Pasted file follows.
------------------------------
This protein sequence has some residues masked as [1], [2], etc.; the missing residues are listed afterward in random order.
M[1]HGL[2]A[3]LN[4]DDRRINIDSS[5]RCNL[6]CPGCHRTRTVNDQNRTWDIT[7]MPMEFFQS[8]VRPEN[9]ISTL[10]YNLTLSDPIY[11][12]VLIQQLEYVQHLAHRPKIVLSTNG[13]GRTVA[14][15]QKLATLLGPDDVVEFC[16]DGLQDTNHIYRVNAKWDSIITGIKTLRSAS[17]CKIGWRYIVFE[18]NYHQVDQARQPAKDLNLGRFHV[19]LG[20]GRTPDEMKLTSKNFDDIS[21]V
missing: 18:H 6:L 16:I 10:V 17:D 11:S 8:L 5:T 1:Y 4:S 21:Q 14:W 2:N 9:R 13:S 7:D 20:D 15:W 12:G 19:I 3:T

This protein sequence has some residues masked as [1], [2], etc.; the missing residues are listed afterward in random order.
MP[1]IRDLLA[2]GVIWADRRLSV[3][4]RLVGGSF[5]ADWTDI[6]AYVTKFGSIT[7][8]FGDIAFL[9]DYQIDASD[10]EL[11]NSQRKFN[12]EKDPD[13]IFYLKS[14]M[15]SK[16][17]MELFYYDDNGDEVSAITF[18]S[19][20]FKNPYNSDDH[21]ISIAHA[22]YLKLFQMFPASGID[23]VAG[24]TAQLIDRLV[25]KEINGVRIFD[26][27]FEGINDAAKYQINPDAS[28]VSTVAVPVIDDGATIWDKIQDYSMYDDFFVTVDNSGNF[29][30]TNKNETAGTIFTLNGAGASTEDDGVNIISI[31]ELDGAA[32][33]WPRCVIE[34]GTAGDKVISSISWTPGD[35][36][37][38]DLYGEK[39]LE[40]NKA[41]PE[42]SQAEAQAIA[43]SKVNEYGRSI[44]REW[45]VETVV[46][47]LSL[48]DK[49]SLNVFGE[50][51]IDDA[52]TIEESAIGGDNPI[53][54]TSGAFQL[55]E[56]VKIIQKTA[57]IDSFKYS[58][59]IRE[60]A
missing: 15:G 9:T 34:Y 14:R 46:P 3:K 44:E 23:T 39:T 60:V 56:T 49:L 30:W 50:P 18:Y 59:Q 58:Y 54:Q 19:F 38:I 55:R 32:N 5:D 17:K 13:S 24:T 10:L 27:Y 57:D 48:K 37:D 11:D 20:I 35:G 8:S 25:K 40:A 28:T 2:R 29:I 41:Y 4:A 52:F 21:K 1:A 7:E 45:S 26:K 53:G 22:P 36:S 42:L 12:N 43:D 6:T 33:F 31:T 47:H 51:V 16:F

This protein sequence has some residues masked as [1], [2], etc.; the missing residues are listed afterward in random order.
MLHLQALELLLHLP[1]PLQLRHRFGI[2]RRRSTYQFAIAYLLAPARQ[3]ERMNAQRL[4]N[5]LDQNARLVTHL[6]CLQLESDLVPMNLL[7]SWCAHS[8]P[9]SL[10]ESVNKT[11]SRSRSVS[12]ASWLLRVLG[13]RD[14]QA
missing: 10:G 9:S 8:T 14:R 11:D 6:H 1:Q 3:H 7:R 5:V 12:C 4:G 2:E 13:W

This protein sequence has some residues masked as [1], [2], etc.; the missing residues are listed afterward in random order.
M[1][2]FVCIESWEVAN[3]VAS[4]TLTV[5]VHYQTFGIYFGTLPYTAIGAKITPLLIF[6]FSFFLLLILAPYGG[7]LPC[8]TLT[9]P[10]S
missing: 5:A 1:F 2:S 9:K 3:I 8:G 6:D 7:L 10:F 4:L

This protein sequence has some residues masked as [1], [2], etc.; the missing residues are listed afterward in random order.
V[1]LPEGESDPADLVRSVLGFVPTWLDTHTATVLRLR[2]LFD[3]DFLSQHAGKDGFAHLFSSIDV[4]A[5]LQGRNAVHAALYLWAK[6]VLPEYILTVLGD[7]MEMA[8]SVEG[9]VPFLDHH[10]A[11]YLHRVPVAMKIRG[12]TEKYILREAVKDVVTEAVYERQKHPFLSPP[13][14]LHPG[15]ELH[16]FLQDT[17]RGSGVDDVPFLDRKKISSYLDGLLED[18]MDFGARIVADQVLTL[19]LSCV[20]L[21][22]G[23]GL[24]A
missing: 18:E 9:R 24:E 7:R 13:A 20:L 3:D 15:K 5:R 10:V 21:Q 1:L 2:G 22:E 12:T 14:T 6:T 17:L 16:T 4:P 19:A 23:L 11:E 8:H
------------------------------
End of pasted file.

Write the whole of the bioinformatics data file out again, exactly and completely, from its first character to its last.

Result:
This protein sequence has some residues masked as [1], [2], etc.; the missing residues are listed afterward in random order.
M[1]HGL[2]A[3]LN[4]DDRRINIDSS[5]RCNL[6]CPGCHRTRTVNDQNRTWDIT[7]MPMEFFQS[8]VRPEN[9]ISTL[10]YNLTLSDPIY[11][12]VLIQQLEYVQHLAHRPKIVLSTNG[13]GRTVA[14][15]QKLATLLGPDDVVEFC[16]DGLQDTNHIYRVNAKWDSIITGIKTLRSAS[17]CKIGWRYIVFE[18]NYHQVDQARQPAKDLNLGRFHV[19]LG[20]GRTPDEMKLTSKNFDDIS[21]V
missing: 18:H 6:L 16:I 10:V 17:D 11:S 8:L 5:T 1:Y 4:S 21:Q 14:W 2:N 9:R 13:S 7:D 20:D 15:W 12:G 19:I 3:T

This protein sequence has some residues masked as [1], [2], etc.; the missing residues are listed afterward in random order.
MP[1]IRDLLA[2]GVIWADRRLSV[3][4]RLVGGSF[5]ADWTDI[6]AYVTKFGSIT[7][8]FGDIAFL[9]DYQIDASD[10]EL[11]NSQRKFN[12]EKDPD[13]IFYLKS[14]M[15]SK[16][17]MELFYYDDNGDEVSAITF[18]S[19][20]FKNPYNSDDH[21]ISIAHA[22]YLKLFQMFPASGID[23]VAG[24]TAQLIDRLV[25]KEINGVRIFD[26][27]FEGINDAAKYQINPDAS[28]VSTVAVPVIDDGATIWDKIQDYSMYDDFFVTVDNSGNF[29][30]TNKNETAGTIFTLNGAGASTEDDGVNIISI[31]ELDGAA[32][33]WPRCVIE[34]GTAGDKVISSISWTPGD[35][36][37][38]DLYGEK[39]LE[40]NKA[41]PE[42]SQAEAQAIA[43]SKVNEYGRSI[44]REW[45]VETVV[46][47]LSL[48]DK[49]SLNVFGE[50][51]IDDA[52]TIEESAIGGDNPI[53][54]TSGAFQL[55]E[56]VKIIQKTA[57]IDSFKYS[58][59]IRE[60]A
missing: 15:G 9:T 34:Y 14:R 46:P 3:K 44:E 23:T 39:T 60:V 56:T 49:L 30:W 50:P 18:Y 59:Q 58:Y 54:Q 19:F 38:I 55:R 32:N 5:D 17:K 13:S 24:T 10:L 27:Y 57:D 48:K 37:D 11:D 20:I 35:G 8:S 25:K 40:A 28:T 2:R 29:I 41:Y 4:A 52:F 21:K 1:A 7:E 45:S 26:K 53:G 22:P 36:S 42:L 12:N 43:D 6:T 33:F 31:T 47:H 51:V 16:F

This protein sequence has some residues masked as [1], [2], etc.; the missing residues are listed afterward in random order.
MLHLQALELLLHLP[1]PLQLRHRFGI[2]RRRSTYQFAIAYLLAPARQ[3]ERMNAQRL[4]N[5]LDQNARLVTHL[6]CLQLESDLVPMNLL[7]SWCAHS[8]P[9]SL[10]ESVNKT[11]SRSRSVS[12]ASWLLRVLG[13]RD[14]QA
missing: 10:G 9:S 8:T 14:R 11:D 6:H 1:Q 3:H 7:R 5:V 12:C 4:G 2:E 13:W

This protein sequence has some residues masked as [1], [2], etc.; the missing residues are listed afterward in random order.
M[1][2]FVCIESWEVAN[3]VAS[4]TLTV[5]VHYQTFGIYFGTLPYTAIGAKITPLLIF[6]FSFFLLLILAPYGG[7]LPC[8]TLT[9]P[10]S
missing: 5:A 1:F 2:S 9:K 3:I 8:G 6:D 7:L 10:F 4:L

This protein sequence has some residues masked as [1], [2], etc.; the missing residues are listed afterward in random order.
V[1]LPEGESDPADLVRSVLGFVPTWLDTHTATVLRLR[2]LFD[3]DFLSQHAGKDGFAHLFSSIDV[4]A[5]LQGRNAVHAALYLWAK[6]VLPEYILTVLGD[7]MEMA[8]SVEG[9]VPFLDHH[10]A[11]YLHRVPVAMKIRG[12]TEKYILREAVKDVVTEAVYERQKHPFLSPP[13][14]LHPG[15]ELH[16]FLQDT[17]RGSGVDDVPFLDRKKISSYLDGLLED[18]MDFGARIVADQVLTL[19]LSCV[20]L[21][22]G[23]GL[24]A
missing: 18:E 9:R 24:E 7:R 13:A 20:L 3:D 15:K 5:R 10:V 21:Q 1:L 2:G 22:E 12:T 14:T 6:T 17:L 16:T 4:P 19:A 23:L 11:E 8:H